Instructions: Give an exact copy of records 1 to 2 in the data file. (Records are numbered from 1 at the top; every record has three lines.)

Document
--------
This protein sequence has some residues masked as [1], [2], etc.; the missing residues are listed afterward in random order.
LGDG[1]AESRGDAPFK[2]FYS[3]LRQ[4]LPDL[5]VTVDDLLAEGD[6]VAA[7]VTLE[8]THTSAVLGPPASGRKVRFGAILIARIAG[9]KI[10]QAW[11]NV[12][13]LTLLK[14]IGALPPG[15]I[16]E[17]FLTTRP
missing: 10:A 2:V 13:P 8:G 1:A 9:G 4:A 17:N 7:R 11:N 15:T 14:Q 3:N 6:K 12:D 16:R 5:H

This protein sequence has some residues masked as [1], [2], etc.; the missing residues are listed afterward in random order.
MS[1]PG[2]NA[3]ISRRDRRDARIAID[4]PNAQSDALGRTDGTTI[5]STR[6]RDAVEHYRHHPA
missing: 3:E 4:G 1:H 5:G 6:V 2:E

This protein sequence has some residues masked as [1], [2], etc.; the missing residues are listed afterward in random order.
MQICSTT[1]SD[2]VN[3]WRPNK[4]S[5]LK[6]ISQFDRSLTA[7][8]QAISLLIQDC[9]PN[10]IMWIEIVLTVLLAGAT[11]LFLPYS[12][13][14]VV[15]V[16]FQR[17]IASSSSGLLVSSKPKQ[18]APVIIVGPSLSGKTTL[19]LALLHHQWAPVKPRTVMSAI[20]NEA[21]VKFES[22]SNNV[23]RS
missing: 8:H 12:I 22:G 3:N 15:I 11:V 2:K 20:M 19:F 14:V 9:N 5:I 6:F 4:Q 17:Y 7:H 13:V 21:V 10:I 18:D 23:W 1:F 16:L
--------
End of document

This protein sequence has some residues masked as [1], [2], etc.; the missing residues are listed afterward in random order.
LGDG[1]AESRGDAPFK[2]FYS[3]LRQ[4]LPDL[5]VTVDDLLAEGD[6]VAA[7]VTLE[8]THTSAVLGPPASGRKVRFGAILIARIAG[9]KI[10]QAW[11]NV[12][13]LTLLK[14]IGALPPG[15]I[16]E[17]FLTTRP
missing: 10:A 2:V 13:P 8:G 1:A 9:G 4:A 17:N 7:R 11:N 15:T 14:Q 3:N 6:K 12:D 16:R 5:H

This protein sequence has some residues masked as [1], [2], etc.; the missing residues are listed afterward in random order.
MS[1]PG[2]NA[3]ISRRDRRDARIAID[4]PNAQSDALGRTDGTTI[5]STR[6]RDAVEHYRHHPA
missing: 3:E 4:G 1:H 5:G 6:V 2:E